In many, many ways, metal roofing is remarkably different than every other roofing material available. One of the most important differences is the stark difference between inferior-quality “bargain” metal roofing, and high-end metal roofing that will last a lifetime, look good doing it, and reduce your utility bills all at the same time. Too many homeowners make the mistake of hearing about the benefits of metal roofing and, then, make dreadful choices when it comes time to choose their metal roofing product and fastening system. This type of metal roof installation is kind of like paying $50,000 for a car without a single option to increase its performance.
Metals and the Dynamics of Compensation
Anybody with even a basic grasp of metal properties knows that steel will rust and that aluminum isn’t as strong as steel. Most people also know there are common ways around these problems. An aluminum roof can be made just as strong as some forms of steel by making the aluminum thicker. A steel roof can be made largely invulnerable from all types of corrosion by installing a stainless steel alloy (steel and chromium) or by galvanizing the steel (coating the steel with zinc or aluminum and zinc). Thus, the initial strengths and weaknesses of the raw metal may bear little resemblance to the performance of the finished product.
In terms of high-quality metal roofing, the steel v. aluminum debate is one that often fails to yield a clear answer. Indeed, without knowing the specific location of your home, the pitch of the roof, the desired life expectancy, and the budget for your new roofing installation, it would be irresponsible to make a blanket recommendation. There is no substitute, no online forum that can replace the value of finding a reliable, local roofing contractor. Whichever way you decide to go, make sure your metal roof is designed to compensate for its inherent flaws. Choosing an aluminum that won’t rust but will show signs of denting after the first hailstorm or choosing steel that won’t dent but shows signs of rust after the first rainy season is a poor investment any way you look at it.
- Cost vs. Value Tip: Like a Lexus, metal roofing is coveted by many homeowners aware of its performance and durability. You should see a good rate of return on this investment when it comes time to sell your home.
The Quintessential, Fully-Loaded Metal Roofing Project
Metal roofing is one of the highest performing materials in the entire roofing industry. Pulling out all the stops for a new metal roof can lead to repercussions for the entire layout of your home. How’s this? Metal’s strength and lightweight means you can simultaneously reduce the pitch of your roof, while eliminating bulky support structures in your sub-roofing attic space. This can dramatically increase the amount of headroom and usable space in your attic, allowing for an attic conversion.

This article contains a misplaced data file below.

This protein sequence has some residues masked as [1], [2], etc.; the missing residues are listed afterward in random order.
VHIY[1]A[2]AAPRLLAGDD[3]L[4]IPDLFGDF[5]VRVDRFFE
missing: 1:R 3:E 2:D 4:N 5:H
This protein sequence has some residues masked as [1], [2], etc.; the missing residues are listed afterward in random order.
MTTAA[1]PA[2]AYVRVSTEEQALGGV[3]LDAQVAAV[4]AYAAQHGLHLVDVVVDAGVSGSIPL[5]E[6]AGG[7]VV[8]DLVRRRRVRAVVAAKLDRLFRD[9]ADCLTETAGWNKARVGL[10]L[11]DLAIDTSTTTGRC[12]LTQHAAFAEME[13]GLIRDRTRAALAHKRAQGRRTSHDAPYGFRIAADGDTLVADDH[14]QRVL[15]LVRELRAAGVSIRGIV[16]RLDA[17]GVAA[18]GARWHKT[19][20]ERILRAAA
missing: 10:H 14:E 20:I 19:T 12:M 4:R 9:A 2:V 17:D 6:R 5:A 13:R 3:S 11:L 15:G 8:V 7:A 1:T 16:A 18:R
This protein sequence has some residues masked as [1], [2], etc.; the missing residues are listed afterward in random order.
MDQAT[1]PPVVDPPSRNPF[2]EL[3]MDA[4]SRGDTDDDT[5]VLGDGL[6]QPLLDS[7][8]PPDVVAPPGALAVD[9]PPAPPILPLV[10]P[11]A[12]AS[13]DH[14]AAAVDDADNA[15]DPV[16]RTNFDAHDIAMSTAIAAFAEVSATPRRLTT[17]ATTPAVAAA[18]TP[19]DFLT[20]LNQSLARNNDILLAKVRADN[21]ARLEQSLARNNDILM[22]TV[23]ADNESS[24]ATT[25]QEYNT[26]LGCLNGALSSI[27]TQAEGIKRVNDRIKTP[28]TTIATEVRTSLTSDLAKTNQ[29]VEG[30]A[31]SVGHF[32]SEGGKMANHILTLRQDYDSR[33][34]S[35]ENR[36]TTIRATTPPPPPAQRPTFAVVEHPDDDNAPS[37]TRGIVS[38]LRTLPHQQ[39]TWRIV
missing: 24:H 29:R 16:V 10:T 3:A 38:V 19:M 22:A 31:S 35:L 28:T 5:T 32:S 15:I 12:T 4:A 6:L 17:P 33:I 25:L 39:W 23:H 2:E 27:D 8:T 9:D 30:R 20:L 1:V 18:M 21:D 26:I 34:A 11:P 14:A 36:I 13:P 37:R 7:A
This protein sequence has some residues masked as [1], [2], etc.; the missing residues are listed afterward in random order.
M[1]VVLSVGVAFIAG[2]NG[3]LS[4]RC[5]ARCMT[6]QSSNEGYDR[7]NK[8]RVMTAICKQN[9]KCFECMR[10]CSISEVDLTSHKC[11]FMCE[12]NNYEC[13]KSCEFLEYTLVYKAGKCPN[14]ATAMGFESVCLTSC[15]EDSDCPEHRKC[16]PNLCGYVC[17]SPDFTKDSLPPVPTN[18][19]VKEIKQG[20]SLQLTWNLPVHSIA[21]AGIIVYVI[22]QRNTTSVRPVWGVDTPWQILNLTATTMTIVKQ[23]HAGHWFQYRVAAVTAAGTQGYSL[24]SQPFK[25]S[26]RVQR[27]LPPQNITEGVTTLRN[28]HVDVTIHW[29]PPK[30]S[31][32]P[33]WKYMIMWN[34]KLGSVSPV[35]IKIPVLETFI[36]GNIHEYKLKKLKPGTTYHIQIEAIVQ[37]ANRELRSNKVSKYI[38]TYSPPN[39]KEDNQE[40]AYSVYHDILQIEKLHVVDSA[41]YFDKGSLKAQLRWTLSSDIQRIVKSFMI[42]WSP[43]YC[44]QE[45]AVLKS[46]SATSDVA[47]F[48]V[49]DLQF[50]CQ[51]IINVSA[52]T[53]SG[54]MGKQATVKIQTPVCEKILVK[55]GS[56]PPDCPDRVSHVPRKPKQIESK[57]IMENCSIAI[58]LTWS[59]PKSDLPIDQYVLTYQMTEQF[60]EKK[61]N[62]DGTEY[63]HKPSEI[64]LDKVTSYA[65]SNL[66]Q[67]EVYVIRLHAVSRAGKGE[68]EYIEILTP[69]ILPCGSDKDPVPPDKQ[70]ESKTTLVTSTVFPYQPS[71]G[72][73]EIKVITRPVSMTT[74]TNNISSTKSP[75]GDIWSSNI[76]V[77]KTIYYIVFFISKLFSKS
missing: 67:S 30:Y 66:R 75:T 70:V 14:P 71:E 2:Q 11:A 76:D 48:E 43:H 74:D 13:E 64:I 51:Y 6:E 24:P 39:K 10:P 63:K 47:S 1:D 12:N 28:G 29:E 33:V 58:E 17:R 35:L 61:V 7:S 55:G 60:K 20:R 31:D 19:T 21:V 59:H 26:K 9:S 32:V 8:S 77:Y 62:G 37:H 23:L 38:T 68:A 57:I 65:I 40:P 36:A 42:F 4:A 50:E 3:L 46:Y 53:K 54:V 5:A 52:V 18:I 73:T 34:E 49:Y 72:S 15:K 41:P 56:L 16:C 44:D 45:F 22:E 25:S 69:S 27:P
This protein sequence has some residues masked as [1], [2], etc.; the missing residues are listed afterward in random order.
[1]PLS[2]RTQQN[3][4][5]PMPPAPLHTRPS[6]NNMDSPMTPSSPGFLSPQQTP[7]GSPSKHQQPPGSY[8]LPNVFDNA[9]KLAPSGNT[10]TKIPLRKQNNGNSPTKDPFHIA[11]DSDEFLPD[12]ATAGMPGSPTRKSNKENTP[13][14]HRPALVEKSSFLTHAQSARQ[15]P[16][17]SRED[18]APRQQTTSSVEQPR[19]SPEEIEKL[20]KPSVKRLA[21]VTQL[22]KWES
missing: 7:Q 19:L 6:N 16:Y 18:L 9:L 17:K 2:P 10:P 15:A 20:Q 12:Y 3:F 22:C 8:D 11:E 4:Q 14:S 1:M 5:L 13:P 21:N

Needless to say, a project of this kind isn’t cheap, but if your alternative is to build a home addition or add a second story to your home, this move might just save you tens of thousands of dollars, while delivering the last roof your home may ever need. Rather than seeking out a roofing contractor, advice for a renovation of this caliber is probably best solicited from a general contractor, albeit one with some experience in metal roofing.
Country Roads and City Streets: Understand Your Roofing Environs
With all the various decisions, upgrades, and styles to choose from, it’s easy to get overwhelmed. While national metal roofing manufacturers may gear their marketing toward a national audience or a region that doesn’t apply to you, it’s important to understand local climatic conditions. Just as a family with 3 or 4 children is likely to value the Lexus LX Luxury Utility Vehicle and a young, urban professional with the resources to burn is more likely to go after the Lexus SC Coupe, your home and its environs is likely to determine the right choices for your metal roof.
The West Coast/East Coast Bias for Aluminum: I’m not talking about politics or college football conferences—any coastal region tends to have a high concentration of aluminum roofing. Any home within walking distance of the ocean is likely to experience a good amount of salt spray, for which aluminum is commonly considered the best roofing material, metal or otherwise. Keep in mind, though, that many homes along the coast are also susceptible to severe weather, so look for a thicker, more durable line of aluminum roofing.
The American Heartland: Less known for its metal roofing installation, the fierce wind and comprehensive weathering elements—most of the American interior experiences four distinct seasons—make high quality roofing, like metal, a great asset for your home. People in tornado alley, especially, will benefit from a roof that isn’t going to be spooked at the first sign of wind and flying debris. To this end, steel is probably best. Just make sure you have a fastening system that will accommodate the movement associated with temperature swings and thermal expansion and contraction.
Tacos and Hockey: This leaves the upper and lower extremes of the American Southwest and the far northern states, such as Michigan, Minnesota, North and South Dakota. Culturally, they may be identified by tacos and hockey, but their roofing demands are defined by heat and sun in the southern latitudes and cold and snow in the northern ones. The great advantage metal roofing holds over every other roofing material is the energy-efficient benefits of reflective coatings. Many roofing materials are great insulators, but metal’s unique ability to reflect the vast majority of the sunlight away from the home makes it the premiere roofing material of the American Southwest. As for you hockey fans, the strength of metal roofing is where the emphasis lies. Load-bearing roofs must deal with an incredible amount of weight and, again, no roofing material handles this problem better than metal.